The church plays a vital part in building up communities, Bishop Jones said
There is no simple answer to solving the problems of controlling gangs, the Bishop of Liverpool has said.
The Right Rev Dr James Jones spoke after Sean Mercer, 18, was jailed for the murder of schoolboy Rhys Jones.
Dr Jones said young people joined gangs because it gave them a sense of belonging and hierarchy.
Speaking about Rhys's parents, Melanie and Stephen Jones, he said their dignity had been a "ray of light" in a "dark episode for the city".
"This particular verdict will help them in the next step of their journey through their grief, in rebuilding their lives," he said.
Adding: "There are a variety of reasons as to why there is a breakdown of respect and of authority, and the church has a part to play in building up the community especially in the inner city.
"Actually very often it's just the church that's left in the inner city as a vital part of the fabric of the community. The banks have gone, even the pub has gone, the post office has gone, but the church is there."
He said that "the breakdown in our society" needed to be challenged.
"The churches in this city are really involved in all our communities and when we look at the breakdown of society there isn't a simple reason and there isn't a simple solution either."
Rhys Jones was shot dead in the car park of a Liverpool pub in August 2007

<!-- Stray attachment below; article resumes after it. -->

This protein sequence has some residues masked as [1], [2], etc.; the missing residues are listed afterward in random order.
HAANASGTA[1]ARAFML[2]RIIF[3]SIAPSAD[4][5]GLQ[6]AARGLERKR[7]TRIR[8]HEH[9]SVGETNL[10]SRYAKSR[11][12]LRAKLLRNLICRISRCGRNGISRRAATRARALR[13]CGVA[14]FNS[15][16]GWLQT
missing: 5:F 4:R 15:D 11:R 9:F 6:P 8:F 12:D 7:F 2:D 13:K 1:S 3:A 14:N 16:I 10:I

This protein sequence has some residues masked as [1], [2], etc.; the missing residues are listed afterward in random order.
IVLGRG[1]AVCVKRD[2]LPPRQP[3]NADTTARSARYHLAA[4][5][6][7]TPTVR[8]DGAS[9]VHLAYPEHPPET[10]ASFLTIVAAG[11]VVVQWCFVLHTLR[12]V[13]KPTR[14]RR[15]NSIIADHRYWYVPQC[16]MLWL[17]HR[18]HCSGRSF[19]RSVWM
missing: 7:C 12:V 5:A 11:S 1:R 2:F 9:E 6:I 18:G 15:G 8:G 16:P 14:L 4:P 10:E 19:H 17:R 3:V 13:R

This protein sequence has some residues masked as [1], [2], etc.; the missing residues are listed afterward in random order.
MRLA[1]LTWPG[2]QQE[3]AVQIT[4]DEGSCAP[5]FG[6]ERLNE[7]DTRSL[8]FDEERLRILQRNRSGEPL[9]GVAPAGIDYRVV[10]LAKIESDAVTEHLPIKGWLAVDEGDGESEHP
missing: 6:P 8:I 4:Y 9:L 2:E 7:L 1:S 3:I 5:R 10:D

Rhys Jones was shot dead outside the Fir Tree pub in August 2007 as he walked home from football practice.
Sean Mercer, of Good Shepherd Close, Croxteth, was convicted of his murder after a nine-week trial at Liverpool Crown Court on Tuesday.
He was jailed for life with a minimum tariff of 22 years.
Fellow gang members James Yates, 20, of Dodman Road and Nathan Quinn, 18, of Wickett Close, both Croxteth; Gary Kays, 26, of Mallard Close and Melvin Coy, 25, of Abbeyfield Drive, both West Derby, Liverpool, and Boy M, 16, who cannot be named for legal reasons, were convicted unanimously of assisting an offender after they helped Mercer evade the police for months.
Defendant Boy K, who can now be named as Dean Kelly, 17, of Sword Walk, Croxteth, after Mr Justice Irwin lifted reporting restrictions, was convicted of four related charges.
Kays and Coy were each sentenced to seven years.
Yates, Quinn, Kelly and Boy M were expected to be sentenced in January.